January 12, 2021
House Democrats are poised to impeach him on Wednesday. But President Donald Trump is not expected to mount a forceful White House defense against charges he incited last week’s deadly riots inside the U.S. Capitol, according to a White House official.
Trump knows he’s unlikely to be removed from office with Republicans controlling the Senate until next week and only a few days left of his term. The president has also grown increasingly isolated, distrusting the same aides and advisers he had relied on during prior crises in his presidency, including White House Counsel Pat Cipollone.
“We’re not building out an aggressive operation to combat these impeachment charges,” a White House official said. “It’s just logistically impossible. Counsel’s office has hollowed out obviously, Cipollone hasn’t been in the president’s circle.… Operationally it’s just not going to look the same.”
The resistance to building out an aggressive effort to push back on impeachment is reflective of a president both isolated and distracted by political grievances.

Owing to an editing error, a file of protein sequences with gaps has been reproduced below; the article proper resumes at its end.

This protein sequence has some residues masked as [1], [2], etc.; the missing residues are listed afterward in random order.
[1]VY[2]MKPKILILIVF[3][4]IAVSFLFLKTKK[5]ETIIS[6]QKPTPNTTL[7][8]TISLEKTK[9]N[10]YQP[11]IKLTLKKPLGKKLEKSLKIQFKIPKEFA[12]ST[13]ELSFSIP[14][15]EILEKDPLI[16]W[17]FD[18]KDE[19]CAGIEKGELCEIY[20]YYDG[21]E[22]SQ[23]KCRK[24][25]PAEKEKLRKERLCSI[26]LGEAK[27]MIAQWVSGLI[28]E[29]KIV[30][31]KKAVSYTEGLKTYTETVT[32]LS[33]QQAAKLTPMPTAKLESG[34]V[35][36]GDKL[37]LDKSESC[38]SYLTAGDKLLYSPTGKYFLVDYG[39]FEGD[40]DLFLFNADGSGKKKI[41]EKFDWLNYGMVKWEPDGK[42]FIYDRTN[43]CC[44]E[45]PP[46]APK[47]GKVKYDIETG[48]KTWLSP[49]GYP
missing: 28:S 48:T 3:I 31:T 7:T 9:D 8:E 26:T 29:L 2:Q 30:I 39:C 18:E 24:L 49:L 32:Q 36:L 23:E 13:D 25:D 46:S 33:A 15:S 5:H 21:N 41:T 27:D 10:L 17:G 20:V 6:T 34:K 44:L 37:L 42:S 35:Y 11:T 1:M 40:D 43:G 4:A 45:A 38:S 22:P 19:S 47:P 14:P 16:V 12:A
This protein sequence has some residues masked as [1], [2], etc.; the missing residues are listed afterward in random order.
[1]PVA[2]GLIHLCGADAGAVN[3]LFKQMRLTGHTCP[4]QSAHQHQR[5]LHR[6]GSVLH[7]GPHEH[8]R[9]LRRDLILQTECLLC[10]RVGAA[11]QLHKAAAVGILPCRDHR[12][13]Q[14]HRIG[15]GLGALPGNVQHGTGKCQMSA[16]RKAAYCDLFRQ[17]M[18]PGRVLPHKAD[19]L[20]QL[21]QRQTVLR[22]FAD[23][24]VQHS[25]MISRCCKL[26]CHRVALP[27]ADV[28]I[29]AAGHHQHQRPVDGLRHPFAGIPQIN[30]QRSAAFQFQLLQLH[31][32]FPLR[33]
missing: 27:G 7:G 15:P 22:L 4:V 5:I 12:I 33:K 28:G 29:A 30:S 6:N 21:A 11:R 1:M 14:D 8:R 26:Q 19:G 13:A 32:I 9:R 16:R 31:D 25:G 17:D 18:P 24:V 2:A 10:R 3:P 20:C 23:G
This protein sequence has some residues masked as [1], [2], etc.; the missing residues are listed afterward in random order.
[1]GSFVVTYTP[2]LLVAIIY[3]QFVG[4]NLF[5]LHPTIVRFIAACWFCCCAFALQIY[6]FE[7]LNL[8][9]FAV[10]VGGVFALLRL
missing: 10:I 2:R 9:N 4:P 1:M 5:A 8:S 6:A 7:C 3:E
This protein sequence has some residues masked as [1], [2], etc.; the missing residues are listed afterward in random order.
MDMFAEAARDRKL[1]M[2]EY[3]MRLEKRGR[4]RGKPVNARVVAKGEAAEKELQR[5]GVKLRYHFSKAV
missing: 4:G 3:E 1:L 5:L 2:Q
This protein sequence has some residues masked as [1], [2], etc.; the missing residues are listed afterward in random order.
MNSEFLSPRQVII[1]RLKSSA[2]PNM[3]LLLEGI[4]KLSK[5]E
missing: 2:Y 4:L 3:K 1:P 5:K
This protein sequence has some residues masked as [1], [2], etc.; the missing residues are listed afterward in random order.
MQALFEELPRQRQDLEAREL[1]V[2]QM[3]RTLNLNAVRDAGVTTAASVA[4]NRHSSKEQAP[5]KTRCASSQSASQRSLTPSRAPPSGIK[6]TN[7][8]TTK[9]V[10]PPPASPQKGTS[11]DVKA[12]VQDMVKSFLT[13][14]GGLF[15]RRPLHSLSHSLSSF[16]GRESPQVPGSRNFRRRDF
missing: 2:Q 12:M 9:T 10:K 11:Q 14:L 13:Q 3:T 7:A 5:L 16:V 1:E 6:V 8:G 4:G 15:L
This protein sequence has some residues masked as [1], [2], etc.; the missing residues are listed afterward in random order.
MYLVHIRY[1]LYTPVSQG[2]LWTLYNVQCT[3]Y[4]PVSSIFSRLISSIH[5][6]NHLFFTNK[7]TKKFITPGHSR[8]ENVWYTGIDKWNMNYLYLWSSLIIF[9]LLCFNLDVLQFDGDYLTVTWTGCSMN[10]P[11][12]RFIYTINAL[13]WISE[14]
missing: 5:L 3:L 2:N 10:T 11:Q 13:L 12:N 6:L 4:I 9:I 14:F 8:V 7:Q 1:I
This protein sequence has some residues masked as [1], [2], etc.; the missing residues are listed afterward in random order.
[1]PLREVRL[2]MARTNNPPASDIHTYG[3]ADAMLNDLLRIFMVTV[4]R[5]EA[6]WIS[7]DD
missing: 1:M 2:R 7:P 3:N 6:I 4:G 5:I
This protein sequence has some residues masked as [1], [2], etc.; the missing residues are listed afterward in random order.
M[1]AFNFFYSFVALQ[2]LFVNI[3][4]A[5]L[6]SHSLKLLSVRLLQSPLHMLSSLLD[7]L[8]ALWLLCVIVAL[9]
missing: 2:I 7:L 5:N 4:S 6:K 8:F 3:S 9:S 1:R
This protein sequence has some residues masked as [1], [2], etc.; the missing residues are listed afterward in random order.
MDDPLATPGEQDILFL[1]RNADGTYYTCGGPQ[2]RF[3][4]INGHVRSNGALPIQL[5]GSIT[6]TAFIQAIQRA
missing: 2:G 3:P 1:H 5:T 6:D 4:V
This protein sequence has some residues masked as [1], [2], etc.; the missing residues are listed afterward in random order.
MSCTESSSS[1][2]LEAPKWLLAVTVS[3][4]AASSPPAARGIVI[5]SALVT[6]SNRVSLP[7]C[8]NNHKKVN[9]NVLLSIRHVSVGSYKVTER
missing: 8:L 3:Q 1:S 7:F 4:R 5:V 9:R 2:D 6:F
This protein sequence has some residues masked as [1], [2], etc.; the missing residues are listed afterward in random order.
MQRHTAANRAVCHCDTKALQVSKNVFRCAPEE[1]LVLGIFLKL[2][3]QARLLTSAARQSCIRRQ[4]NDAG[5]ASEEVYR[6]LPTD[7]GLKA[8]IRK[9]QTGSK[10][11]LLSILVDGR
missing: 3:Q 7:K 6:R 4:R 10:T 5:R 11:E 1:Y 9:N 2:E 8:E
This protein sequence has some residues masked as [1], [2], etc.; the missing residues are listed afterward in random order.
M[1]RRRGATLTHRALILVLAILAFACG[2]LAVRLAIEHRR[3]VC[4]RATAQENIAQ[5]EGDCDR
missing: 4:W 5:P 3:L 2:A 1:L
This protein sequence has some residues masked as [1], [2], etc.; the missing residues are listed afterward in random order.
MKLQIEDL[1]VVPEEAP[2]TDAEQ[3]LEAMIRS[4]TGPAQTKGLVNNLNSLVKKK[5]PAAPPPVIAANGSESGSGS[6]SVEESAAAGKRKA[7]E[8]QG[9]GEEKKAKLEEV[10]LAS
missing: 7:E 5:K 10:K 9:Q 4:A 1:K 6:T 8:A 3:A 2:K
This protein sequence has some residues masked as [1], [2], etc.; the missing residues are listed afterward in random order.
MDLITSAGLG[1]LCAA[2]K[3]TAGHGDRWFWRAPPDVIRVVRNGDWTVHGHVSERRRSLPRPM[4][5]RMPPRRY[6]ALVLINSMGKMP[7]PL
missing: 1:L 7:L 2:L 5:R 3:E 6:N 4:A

In his final days of his term, Trump is still spending time railing against the election that he lost to Joe Biden in November and surrounding himself with a handful of loyalists—among them Rudy Giuliani—who have been with him since the start, according to interviews with eight current and former Trump aides.
“Since the election, the day-to-day stuff as far as signing [Executive Orders] and focusing on policy has definitely waned because his focus has been on the election and overturning those results,” said the White House official. “We’re not obviously pursuing any policy or anything like that.”